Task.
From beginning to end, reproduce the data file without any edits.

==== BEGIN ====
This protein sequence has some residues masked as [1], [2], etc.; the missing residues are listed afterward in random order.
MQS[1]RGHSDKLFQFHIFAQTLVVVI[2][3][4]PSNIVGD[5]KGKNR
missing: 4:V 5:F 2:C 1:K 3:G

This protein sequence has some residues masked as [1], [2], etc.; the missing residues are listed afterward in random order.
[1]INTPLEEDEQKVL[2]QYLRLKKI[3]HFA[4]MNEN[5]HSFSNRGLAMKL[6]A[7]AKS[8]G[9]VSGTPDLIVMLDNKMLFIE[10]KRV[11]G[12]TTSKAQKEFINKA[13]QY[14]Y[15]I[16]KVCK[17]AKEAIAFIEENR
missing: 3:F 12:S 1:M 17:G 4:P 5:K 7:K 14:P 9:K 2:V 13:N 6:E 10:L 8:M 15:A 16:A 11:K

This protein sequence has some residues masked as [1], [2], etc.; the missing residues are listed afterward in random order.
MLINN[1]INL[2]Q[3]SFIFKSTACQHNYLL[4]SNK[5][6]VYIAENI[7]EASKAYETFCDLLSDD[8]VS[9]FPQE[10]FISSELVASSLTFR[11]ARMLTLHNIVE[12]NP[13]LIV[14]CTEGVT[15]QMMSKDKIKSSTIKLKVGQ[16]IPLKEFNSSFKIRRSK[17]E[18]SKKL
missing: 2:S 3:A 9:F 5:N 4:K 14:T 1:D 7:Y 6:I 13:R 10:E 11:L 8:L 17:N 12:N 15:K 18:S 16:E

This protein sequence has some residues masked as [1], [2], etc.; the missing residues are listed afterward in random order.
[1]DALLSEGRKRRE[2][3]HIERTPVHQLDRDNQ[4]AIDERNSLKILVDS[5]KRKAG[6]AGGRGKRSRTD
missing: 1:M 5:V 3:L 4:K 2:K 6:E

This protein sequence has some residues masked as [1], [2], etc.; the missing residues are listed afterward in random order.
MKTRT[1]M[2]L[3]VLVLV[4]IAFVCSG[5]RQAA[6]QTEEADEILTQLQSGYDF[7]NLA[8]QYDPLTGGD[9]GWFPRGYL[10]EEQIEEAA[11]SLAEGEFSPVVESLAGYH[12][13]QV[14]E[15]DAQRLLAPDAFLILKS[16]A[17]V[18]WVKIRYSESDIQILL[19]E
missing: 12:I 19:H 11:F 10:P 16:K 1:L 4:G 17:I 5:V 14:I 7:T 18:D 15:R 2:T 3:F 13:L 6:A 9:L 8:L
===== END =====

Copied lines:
This protein sequence has some residues masked as [1], [2], etc.; the missing residues are listed afterward in random order.
MQS[1]RGHSDKLFQFHIFAQTLVVVI[2][3][4]PSNIVGD[5]KGKNR
missing: 4:V 5:F 2:C 1:K 3:G

This protein sequence has some residues masked as [1], [2], etc.; the missing residues are listed afterward in random order.
[1]INTPLEEDEQKVL[2]QYLRLKKI[3]HFA[4]MNEN[5]HSFSNRGLAMKL[6]A[7]AKS[8]G[9]VSGTPDLIVMLDNKMLFIE[10]KRV[11]G[12]TTSKAQKEFINKA[13]QY[14]Y[15]I[16]KVCK[17]AKEAIAFIEENR
missing: 3:F 12:S 1:M 17:G 4:P 5:K 7:K 14:P 9:K 2:V 13:N 6:E 10:L 8:M 15:A 16:A 11:K

This protein sequence has some residues masked as [1], [2], etc.; the missing residues are listed afterward in random order.
MLINN[1]INL[2]Q[3]SFIFKSTACQHNYLL[4]SNK[5][6]VYIAENI[7]EASKAYETFCDLLSDD[8]VS[9]FPQE[10]FISSELVASSLTFR[11]ARMLTLHNIVE[12]NP[13]LIV[14]CTEGVT[15]QMMSKDKIKSSTIKLKVGQ[16]IPLKEFNSSFKIRRSK[17]E[18]SKKL
missing: 2:S 3:A 9:F 5:N 4:K 14:T 1:D 7:Y 6:I 13:R 10:E 11:L 8:L 17:N 12:N 15:K 18:S 16:E

This protein sequence has some residues masked as [1], [2], etc.; the missing residues are listed afterward in random order.
[1]DALLSEGRKRRE[2][3]HIERTPVHQLDRDNQ[4]AIDERNSLKILVDS[5]KRKAG[6]AGGRGKRSRTD
missing: 1:M 5:V 3:L 4:K 2:K 6:E

This protein sequence has some residues masked as [1], [2], etc.; the missing residues are listed afterward in random order.
MKTRT[1]M[2]L[3]VLVLV[4]IAFVCSG[5]RQAA[6]QTEEADEILTQLQSGYDF[7]NLA[8]QYDPLTGGD[9]GWFPRGYL[10]EEQIEEAA[11]SLAEGEFSPVVESLAGYH[12][13]QV[14]E[15]DAQRLLAPDAFLILKS[16]A[17]V[18]WVKIRYSESDIQILL[19]E
missing: 12:I 19:H 11:F 10:P 16:K 1:L 4:G 17:I 5:V 14:I 7:T 18:D 15:R 2:T 3:F 13:L 6:A 9:L 8:L